Brazilian Health Minister Humberto Costa on Friday informed Abbott Laboratories that it will break the company's patent on the antiretroviral drug Kaletra within 10 days unless the company lowers the price of the drug 42% to $1.17 per pill, London's Financial Times reports. If the patent is broken, generic drug manufacturers could begin producing versions of the drug, which is a combination of the antiretrovirals lopinavir and ritonavir (Bowe/Colitt, Financial Times, 6/25). Costa at a news conference on Friday said researchers at the state-run laboratory Farmanguinhos could produce a generic version of Kaletra for 68 cents per pill, saving the country $54 million each year. Brazil said its decision to break the patent would be based on national and international trade legislation allowing compulsory licenses for drug production as a matter of public interest or during national emergencies, the Wall Street Journal reports (Moffett/Won Tesoriero, Wall Street Journal, 6/27). Costa said that the Kaletra patent is of public interest, adding that if the patent is broken, it would be the first time Brazil has broken a patent on any drug and the first antiretroviral patent to be broken worldwide (Pariz, Reuters, 6/24).
However, Abbott said the Brazilian government does not have a legal basis to issue a compulsory license in the case, adding that the company already sells Kaletra to Brazil at the lowest price anywhere outside of Africa, the New York Times reports (Benson, New York Times, 6/25). "A compulsory license is not in the best interest of Brazilian patients because it puts the government's desire to cut health care spending ahead of patients' need for new and better treatments," according to an Abbott statement (Azzoni, AP/Yahoo! News, 6/24). The company did not say how it would respond to Brazil's ultimatum, but did say it is willing to work with the government to find a "mutually agreeable solution." However, the negotiations could put the Brazilian government at odds with the Bush administration, which during trade negotiations has been pushing Brazil to increase protection of intellectual property rights, according to the Times .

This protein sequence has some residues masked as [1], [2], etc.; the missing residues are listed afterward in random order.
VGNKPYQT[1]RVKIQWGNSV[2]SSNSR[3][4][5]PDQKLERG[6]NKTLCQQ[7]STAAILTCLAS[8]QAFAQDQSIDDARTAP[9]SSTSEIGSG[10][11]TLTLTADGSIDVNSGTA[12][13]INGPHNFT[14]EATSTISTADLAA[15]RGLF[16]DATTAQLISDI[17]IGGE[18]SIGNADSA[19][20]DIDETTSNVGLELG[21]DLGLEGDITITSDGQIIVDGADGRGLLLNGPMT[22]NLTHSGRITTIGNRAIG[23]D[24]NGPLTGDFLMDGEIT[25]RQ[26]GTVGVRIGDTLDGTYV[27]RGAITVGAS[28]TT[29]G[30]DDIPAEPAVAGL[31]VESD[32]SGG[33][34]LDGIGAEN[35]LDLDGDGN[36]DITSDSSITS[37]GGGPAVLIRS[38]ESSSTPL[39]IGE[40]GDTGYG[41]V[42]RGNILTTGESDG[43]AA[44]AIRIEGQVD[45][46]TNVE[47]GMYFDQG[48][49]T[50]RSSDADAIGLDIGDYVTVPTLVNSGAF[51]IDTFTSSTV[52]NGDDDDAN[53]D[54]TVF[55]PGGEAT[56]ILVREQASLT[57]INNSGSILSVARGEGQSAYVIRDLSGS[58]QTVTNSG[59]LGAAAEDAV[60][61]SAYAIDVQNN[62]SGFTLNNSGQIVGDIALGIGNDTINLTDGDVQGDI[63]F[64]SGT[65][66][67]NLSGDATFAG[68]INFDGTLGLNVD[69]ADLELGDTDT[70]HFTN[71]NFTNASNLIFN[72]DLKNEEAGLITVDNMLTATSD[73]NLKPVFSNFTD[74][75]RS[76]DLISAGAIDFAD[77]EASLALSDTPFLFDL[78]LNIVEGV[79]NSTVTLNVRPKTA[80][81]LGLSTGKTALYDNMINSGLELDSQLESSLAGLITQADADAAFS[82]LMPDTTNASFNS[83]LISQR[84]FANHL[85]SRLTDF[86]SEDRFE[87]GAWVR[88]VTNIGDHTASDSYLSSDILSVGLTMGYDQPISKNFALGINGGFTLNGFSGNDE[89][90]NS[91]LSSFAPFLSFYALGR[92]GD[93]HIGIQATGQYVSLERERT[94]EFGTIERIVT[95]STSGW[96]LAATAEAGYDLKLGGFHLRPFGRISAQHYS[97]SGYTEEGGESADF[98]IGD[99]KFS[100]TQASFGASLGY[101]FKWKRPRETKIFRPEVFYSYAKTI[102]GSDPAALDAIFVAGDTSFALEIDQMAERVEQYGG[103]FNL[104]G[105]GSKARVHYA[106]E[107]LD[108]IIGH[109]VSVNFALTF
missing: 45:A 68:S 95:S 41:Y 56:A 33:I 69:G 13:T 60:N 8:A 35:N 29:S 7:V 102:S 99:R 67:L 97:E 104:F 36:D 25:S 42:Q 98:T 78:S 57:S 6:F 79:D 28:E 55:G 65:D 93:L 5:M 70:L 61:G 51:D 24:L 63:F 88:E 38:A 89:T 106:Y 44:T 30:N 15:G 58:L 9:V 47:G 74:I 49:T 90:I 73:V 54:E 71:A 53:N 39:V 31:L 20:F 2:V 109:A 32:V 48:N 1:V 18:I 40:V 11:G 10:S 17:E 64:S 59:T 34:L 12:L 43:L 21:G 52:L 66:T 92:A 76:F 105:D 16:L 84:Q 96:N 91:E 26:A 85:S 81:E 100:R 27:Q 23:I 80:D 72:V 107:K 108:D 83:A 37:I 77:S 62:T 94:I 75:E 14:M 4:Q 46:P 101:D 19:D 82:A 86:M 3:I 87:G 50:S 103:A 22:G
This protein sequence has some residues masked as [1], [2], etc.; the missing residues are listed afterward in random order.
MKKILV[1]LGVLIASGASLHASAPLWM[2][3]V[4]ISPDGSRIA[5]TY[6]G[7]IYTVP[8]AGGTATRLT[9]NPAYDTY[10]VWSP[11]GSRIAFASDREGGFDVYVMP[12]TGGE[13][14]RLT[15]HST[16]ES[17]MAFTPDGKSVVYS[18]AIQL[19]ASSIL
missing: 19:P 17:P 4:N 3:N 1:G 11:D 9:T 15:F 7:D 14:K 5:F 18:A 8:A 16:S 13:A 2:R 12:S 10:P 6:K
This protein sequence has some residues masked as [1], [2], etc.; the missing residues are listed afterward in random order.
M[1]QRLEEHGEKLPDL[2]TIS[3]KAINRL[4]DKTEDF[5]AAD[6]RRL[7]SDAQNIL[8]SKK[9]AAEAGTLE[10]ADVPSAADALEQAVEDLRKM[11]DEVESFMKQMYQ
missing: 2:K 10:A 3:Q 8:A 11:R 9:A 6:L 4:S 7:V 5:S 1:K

Brazil Negotiating on Other Antiretrovirals
Brazil also is negotiating price reductions for Merck's efavirenz and Gilead's tenofovir, the Times reports (Benson, New York Times, 6/25). Brazil's National STD/AIDS Programme already manufactures and distributes generic versions of antiretrovirals, providing them at no cost to all HIV-positive people in the country. The program ignores all patents issued before 1997, when Brazil signed an intellectual property law in order to join the World Trade Organization. The government over the past three years repeatedly has said it might break patent laws in order to negotiate price reductions with pharmaceutical companies (Kaiser Daily HIV/AIDS Report, 6/3). Brazilian HIV/AIDS advocates said the lower antiretroviral drug prices are needed because the number of HIV-positive people receiving the drugs at no cost is projected to increase from 170,000 currently to 215,000 in 2008 (Wall Street Journal, 6/27). "The government will keep taking steps to give the public access to AIDS drugs," Costa said, adding, "We want to guarantee access to new drugs" (Smith, Bloomberg, 6/24). Brazil's Ministry of Health estimates that 600,000 HIV-positive people live in the country (BBC News, 6/25).
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Reprinted with permission from kaisernetwork.org. You can view the entire Kaiser Daily HIV/AIDS Report, search the archives, or sign up for email delivery at www.kaisernetwork.org/dailyreports/hiv. The Kaiser Daily HIV/AIDS Report is published for kaisernetwork.org, a free service of the Kaiser Family Foundation, by The Advisory Board Company. © 2004 by The Advisory Board Company and Kaiser Family Foundation. All rights reserved.